As we report this morning, Mr Miliband’s speech used ‘One Nation’ 41 times, more than his mentions of David Cameron, Labour, Gordon, Tony, and his mother combined. He told the conference that he wanted to adopt Disraeli’s idea because:
“It was a vision of Britain. A vision of a Britain where patriotism, loyalty, dedication to the common cause courses through the veins of all and nobody feels left out. It was a vision of Britain coming together to overcome the challenges we faced. Disraeli called it ‘One Nation’. We heard the phrase again as the country came together to defeat fascism. And we heard it again as Clement Attlee’s Labour government rebuilt Britain after the war.”
The Left-leaning commentators are as surprised as they are delighted by Ed’s sudden transformation into a charismatic statesman. In theIndependent, Steve Richards praised Mr Miliband for delivering “one of the cleverest and most significant party conference speeches in recent years.” The Mirror’s Kevin Maguire hailed “the geek done good”, while in the same paper Brian Reade says Mr Miliband “oozed confidence and character”. Writing in today’s Telegraph, Mary Riddell is more cautious, but still optimistic:
“Hard times require great men. Mr Miliband is not yet vaguely comparable to Disraeli, and he may never be. Even so, he has shown a glimmer of the qualities required in every towering leader. Yesterday he gainsaid all those who believed that his speech could alter nothing. If Ed Miliband can change himself so totally, perhaps he really can change Britain.”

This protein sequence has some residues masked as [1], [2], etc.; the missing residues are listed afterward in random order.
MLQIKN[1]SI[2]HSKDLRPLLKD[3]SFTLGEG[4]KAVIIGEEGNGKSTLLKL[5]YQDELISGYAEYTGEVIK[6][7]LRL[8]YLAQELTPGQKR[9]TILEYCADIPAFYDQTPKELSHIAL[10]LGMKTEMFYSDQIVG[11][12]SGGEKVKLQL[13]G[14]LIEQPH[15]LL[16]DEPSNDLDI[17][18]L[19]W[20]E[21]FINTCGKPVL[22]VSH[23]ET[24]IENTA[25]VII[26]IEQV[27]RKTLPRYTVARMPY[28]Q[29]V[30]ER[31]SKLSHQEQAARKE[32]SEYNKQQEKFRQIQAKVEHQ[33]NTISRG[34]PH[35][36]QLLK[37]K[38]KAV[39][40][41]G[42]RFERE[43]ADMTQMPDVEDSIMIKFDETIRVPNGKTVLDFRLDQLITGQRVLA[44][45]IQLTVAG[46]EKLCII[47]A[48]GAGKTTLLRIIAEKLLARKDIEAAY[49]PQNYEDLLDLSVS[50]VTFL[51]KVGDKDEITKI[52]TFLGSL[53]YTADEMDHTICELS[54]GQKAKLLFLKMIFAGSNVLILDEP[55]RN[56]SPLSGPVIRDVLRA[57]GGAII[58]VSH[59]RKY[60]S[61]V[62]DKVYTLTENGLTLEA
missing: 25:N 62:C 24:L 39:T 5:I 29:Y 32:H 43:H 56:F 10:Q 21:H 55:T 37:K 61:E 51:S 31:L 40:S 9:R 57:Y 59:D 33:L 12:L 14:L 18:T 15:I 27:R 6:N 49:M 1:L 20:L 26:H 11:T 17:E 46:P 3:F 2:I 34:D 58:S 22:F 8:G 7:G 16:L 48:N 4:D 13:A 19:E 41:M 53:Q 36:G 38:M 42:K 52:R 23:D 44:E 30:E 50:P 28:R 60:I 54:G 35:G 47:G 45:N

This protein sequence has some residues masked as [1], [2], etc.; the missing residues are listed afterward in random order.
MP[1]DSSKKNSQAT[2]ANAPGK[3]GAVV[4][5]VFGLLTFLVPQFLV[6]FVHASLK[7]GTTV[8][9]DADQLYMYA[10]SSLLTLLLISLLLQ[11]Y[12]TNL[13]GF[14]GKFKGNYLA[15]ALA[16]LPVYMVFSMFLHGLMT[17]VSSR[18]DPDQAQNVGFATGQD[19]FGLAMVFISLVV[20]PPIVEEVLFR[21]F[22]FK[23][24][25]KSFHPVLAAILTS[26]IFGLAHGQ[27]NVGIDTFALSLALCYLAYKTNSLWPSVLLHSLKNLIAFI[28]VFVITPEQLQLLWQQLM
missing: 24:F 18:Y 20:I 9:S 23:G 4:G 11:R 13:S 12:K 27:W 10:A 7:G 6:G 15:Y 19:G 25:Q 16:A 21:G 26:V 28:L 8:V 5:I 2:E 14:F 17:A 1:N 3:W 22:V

In the Guardian, Polly Toynbee praises Mr Miliband’s “breathtaking bravura”, which was such that, “even the enemy press emerged speaking superlatives”. I wonder if she remembers Tony Blair being the first leader to embrace the One Nation idea for Labour?
In any case, Ms Toynbee need not worry, the enemy press was largely appreciative. The Telegraph’s leader is headlined “so much for the Tories’ ‘secret weapon’”, while in the Mail, even Quentin Letts finds some kind words for Mr Miliband, although he is more appreciative of his comic prowess than his political skills. Perhaps the man most displeased with the Disraeli reference is the great man himself, as re-imagined byConservativeHome.
On the blogs, it was Ed’s new found role as a man of the people which struck a chord. At the Spectator, Alex Massie thought the speech contained “a whiff of Teddy Roosevelt populism”, a sentiment also expressed by Henry Manson who felt that “Ed’s speech owes as much to Danny Boyle as it does to Disraeli.” I wrote that, while the speech had a number of structural flaws, it would pose problematic questions for the Conservatives:
“Superficially, this was a triumph. Once again Mr Miliband has demonstrated his knack for making headlines and defining the debate. Last year it was predatory capitalism, this year it's One Nation Labour. The party had to endure hearing a leader praise Disraeli; Downing Street must now contemplate whether to reply in Birmingham next week, and thereby allow the enemy to set the terms of the debate, or ignore it altogether and so appear to desert the battlefield.”
The dissenting voice was John Rentoul atIndependent Blogs who deemed it a triumph of style over substance:
“Though the whole of Twitter seemed to think it was totes amazeballs that a politician could memorise large chunks of a long speech, just as they thought when David Cameron did it, it was even worse than I thought it would be... He did not say anything. Except platitudes, familiar second-tier policies such as apprenticeships and a technical baccalaureate, and more platitudes.”